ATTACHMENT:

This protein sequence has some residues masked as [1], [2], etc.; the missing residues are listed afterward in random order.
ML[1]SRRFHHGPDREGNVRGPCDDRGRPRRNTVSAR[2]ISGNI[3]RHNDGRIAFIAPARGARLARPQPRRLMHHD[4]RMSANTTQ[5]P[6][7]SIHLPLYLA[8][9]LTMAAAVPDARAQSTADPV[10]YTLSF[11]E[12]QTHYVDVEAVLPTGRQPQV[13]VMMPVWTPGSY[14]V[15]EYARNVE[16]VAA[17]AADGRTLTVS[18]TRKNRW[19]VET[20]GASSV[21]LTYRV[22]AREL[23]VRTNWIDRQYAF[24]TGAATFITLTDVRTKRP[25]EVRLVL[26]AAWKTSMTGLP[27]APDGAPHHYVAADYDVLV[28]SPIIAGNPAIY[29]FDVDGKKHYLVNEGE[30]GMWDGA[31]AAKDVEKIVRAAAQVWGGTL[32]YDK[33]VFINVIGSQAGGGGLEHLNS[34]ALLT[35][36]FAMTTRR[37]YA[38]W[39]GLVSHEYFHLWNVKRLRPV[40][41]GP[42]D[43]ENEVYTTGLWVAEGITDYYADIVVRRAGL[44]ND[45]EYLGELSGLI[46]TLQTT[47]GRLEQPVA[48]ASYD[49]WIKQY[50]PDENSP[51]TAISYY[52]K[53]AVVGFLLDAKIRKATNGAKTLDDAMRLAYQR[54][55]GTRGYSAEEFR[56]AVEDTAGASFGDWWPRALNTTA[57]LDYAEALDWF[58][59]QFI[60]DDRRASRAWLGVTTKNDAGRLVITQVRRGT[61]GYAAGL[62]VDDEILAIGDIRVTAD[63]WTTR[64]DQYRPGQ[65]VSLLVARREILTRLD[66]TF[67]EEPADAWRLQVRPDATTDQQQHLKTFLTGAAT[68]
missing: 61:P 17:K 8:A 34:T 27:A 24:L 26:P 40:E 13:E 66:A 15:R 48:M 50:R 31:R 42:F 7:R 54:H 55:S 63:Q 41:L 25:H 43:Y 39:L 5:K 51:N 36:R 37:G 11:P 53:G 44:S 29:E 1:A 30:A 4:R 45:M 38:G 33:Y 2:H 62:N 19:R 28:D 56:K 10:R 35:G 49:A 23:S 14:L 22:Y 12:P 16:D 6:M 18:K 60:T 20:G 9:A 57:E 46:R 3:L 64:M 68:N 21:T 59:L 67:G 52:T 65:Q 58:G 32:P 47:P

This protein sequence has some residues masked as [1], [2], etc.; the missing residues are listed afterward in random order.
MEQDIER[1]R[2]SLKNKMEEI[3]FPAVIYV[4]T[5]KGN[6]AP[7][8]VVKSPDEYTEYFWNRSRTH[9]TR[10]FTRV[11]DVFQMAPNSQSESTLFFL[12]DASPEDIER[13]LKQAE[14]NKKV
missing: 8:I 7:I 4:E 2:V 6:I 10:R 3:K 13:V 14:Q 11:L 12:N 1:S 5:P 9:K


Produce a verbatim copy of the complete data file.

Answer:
This protein sequence has some residues masked as [1], [2], etc.; the missing residues are listed afterward in random order.
ML[1]SRRFHHGPDREGNVRGPCDDRGRPRRNTVSAR[2]ISGNI[3]RHNDGRIAFIAPARGARLARPQPRRLMHHD[4]RMSANTTQ[5]P[6][7]SIHLPLYLA[8][9]LTMAAAVPDARAQSTADPV[10]YTLSF[11]E[12]QTHYVDVEAVLPTGRQPQV[13]VMMPVWTPGSY[14]V[15]EYARNVE[16]VAA[17]AADGRTLTVS[18]TRKNRW[19]VET[20]GASSV[21]LTYRV[22]AREL[23]VRTNWIDRQYAF[24]TGAATFITLTDVRTKRP[25]EVRLVL[26]AAWKTSMTGLP[27]APDGAPHHYVAADYDVLV[28]SPIIAGNPAIY[29]FDVDGKKHYLVNEGE[30]GMWDGA[31]AAKDVEKIVRAAAQVWGGTL[32]YDK[33]VFINVIGSQAGGGGLEHLNS[34]ALLT[35][36]FAMTTRR[37]YA[38]W[39]GLVSHEYFHLWNVKRLRPV[40][41]GP[42]D[43]ENEVYTTGLWVAEGITDYYADIVVRRAGL[44]ND[45]EYLGELSGLI[46]TLQTT[47]GRLEQPVA[48]ASYD[49]WIKQY[50]PDENSP[51]TAISYY[52]K[53]AVVGFLLDAKIRKATNGAKTLDDAMRLAYQR[54][55]GTRGYSAEEFR[56]AVEDTAGASFGDWWPRALNTTA[57]LDYAEALDWF[58][59]QFI[60]DDRRASRAWLGVTTKNDAGRLVITQVRRGT[61]GYAAGL[62]VDDEILAIGDIRVTAD[63]WTTR[64]DQYRPGQ[65]VSLLVARREILTRLD[66]TF[67]EEPADAWRLQVRPDATTDQQQHLKTFLTGAAT[68]
missing: 61:P 17:K 8:A 34:T 27:A 24:L 26:P 40:E 13:E 66:A 15:R 48:M 50:R 31:R 42:F 7:R 54:H 55:S 63:Q 41:L 25:H 43:Y 39:L 5:K 51:N 36:R 37:G 11:P 53:G 44:S 29:E 1:A 30:A 4:R 45:M 38:G 33:Y 2:H 62:N 19:R 28:D 56:K 10:R 35:G 49:A 23:S 14:L 22:Y 12:P 16:D 6:M 18:K 60:T 20:G 9:A 57:E 46:R 3:L 64:M 68:N 21:T 59:L 67:G 52:T 65:Q 58:G 32:P 47:P

This protein sequence has some residues masked as [1], [2], etc.; the missing residues are listed afterward in random order.
MEQDIER[1]R[2]SLKNKMEEI[3]FPAVIYV[4]T[5]KGN[6]AP[7][8]VVKSPDEYTEYFWNRSRTH[9]TR[10]FTRV[11]DVFQMAPNSQSESTLFFL[12]DASPEDIER[13]LKQAE[14]NKKV
missing: 8:I 7:I 4:E 2:V 6:I 10:R 3:K 13:V 14:Q 11:L 12:N 1:S 5:P 9:K